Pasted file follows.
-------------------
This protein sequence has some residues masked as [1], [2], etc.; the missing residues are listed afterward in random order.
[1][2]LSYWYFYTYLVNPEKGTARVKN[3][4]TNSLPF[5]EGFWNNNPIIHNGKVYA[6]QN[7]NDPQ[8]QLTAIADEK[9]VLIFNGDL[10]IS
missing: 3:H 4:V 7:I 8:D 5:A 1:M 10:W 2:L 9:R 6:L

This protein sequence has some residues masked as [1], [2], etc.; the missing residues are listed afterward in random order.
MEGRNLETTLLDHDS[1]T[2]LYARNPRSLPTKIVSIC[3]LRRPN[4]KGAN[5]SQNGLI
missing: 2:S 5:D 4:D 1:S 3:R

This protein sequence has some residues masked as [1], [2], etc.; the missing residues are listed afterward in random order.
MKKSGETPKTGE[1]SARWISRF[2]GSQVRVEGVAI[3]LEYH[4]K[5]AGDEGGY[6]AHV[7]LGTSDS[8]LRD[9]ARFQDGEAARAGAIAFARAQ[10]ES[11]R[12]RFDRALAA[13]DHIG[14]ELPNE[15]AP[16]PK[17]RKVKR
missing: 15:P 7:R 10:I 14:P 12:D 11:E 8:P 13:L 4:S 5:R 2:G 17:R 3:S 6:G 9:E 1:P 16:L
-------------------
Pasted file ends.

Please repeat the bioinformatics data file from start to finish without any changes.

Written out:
This protein sequence has some residues masked as [1], [2], etc.; the missing residues are listed afterward in random order.
[1][2]LSYWYFYTYLVNPEKGTARVKN[3][4]TNSLPF[5]EGFWNNNPIIHNGKVYA[6]QN[7]NDPQ[8]QLTAIADEK[9]VLIFNGDL[10]IS
missing: 3:H 4:V 7:I 8:D 5:A 1:M 10:W 2:L 9:R 6:L

This protein sequence has some residues masked as [1], [2], etc.; the missing residues are listed afterward in random order.
MEGRNLETTLLDHDS[1]T[2]LYARNPRSLPTKIVSIC[3]LRRPN[4]KGAN[5]SQNGLI
missing: 2:S 5:D 4:D 1:S 3:R

This protein sequence has some residues masked as [1], [2], etc.; the missing residues are listed afterward in random order.
MKKSGETPKTGE[1]SARWISRF[2]GSQVRVEGVAI[3]LEYH[4]K[5]AGDEGGY[6]AHV[7]LGTSDS[8]LRD[9]ARFQDGEAARAGAIAFARAQ[10]ES[11]R[12]RFDRALAA[13]DHIG[14]ELPNE[15]AP[16]PK[17]RKVKR
missing: 15:P 7:R 10:I 14:P 12:D 11:E 8:P 13:L 4:S 5:R 2:G 17:R 3:S 6:G 9:E 1:P 16:L